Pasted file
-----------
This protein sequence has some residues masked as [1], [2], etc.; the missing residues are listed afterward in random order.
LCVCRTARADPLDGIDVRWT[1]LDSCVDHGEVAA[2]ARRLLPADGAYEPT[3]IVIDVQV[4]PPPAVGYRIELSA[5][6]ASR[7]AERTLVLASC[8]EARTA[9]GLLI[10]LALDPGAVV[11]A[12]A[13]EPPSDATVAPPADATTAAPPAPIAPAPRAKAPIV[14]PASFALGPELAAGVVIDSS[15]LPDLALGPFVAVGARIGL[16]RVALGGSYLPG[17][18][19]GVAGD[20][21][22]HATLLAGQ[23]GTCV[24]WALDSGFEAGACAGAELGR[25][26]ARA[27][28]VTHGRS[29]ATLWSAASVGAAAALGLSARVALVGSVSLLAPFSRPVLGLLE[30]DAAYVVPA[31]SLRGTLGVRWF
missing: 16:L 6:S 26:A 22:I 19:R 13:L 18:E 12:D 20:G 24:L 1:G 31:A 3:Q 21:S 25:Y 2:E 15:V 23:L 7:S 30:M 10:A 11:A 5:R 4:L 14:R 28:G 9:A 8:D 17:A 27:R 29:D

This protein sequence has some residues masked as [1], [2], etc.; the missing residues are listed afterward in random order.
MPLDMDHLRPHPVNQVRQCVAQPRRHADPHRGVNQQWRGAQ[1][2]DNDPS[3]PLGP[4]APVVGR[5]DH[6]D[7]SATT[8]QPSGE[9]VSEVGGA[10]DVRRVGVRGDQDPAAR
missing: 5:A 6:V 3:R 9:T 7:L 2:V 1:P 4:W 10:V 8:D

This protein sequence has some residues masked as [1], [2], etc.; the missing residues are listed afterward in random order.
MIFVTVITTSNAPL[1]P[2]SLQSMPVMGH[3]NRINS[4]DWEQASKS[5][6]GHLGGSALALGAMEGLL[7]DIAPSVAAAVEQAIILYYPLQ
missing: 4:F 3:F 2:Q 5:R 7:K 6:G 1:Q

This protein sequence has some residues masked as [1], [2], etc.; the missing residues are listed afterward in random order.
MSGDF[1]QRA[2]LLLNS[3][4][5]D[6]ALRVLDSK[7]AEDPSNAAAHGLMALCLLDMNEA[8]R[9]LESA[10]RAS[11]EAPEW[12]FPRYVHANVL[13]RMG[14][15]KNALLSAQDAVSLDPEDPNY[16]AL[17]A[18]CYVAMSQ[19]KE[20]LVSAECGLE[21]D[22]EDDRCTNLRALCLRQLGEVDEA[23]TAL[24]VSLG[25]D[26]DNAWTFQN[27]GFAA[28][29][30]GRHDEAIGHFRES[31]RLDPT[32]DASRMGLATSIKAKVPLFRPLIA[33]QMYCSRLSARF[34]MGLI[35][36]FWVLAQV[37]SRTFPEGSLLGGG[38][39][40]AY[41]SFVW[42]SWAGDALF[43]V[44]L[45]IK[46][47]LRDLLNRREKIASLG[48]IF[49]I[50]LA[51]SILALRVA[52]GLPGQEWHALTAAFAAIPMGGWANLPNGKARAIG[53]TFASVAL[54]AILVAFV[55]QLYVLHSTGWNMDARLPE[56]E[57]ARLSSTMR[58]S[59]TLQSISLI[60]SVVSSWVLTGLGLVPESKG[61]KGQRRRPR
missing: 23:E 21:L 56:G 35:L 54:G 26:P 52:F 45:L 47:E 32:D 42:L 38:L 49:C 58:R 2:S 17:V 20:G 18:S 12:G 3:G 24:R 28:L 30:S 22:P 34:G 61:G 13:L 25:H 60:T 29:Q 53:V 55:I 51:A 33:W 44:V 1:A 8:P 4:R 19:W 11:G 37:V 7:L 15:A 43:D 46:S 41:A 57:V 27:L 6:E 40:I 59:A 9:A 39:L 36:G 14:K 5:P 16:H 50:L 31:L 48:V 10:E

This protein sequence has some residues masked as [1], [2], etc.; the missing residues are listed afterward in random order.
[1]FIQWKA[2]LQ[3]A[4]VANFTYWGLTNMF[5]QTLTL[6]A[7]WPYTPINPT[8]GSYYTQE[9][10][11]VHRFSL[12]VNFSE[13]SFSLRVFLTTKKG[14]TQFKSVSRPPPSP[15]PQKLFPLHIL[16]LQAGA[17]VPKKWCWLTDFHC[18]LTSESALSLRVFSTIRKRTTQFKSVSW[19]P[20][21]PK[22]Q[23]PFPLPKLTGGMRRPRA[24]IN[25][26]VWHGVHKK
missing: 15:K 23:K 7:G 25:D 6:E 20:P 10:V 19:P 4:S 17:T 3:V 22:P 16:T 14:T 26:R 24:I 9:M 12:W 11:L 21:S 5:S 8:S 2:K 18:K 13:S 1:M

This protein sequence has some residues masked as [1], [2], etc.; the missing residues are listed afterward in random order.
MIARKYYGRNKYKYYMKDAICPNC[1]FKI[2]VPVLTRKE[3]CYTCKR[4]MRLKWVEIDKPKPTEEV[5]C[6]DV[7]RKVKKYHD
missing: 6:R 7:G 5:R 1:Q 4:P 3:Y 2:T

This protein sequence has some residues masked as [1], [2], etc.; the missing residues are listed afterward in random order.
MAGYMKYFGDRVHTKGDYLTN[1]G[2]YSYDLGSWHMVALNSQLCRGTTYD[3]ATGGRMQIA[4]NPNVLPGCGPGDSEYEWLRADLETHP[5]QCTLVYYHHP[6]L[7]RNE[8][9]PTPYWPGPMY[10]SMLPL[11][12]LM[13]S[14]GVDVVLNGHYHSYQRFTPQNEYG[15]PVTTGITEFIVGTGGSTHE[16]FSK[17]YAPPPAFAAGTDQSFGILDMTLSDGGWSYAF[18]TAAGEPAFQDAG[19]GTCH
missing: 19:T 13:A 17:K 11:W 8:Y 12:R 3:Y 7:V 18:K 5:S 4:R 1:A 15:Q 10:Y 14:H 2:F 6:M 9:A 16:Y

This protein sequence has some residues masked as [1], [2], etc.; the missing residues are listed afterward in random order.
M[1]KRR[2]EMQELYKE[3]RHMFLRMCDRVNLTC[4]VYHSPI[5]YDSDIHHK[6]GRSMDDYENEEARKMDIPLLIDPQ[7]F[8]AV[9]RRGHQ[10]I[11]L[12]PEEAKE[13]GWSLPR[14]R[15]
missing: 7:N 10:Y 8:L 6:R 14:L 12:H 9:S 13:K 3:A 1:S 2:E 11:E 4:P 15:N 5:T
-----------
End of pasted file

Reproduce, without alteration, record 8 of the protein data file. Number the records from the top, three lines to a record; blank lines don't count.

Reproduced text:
This protein sequence has some residues masked as [1], [2], etc.; the missing residues are listed afterward in random order.
M[1]KRR[2]EMQELYKE[3]RHMFLRMCDRVNLTC[4]VYHSPI[5]YDSDIHHK[6]GRSMDDYENEEARKMDIPLLIDPQ[7]F[8]AV[9]RRGHQ[10]I[11]L[12]PEEAKE[13]GWSLPR[14]R[15]
missing: 7:N 10:Y 8:L 6:R 14:L 12:H 9:S 13:K 3:A 1:S 2:E 11:E 4:P 15:N 5:T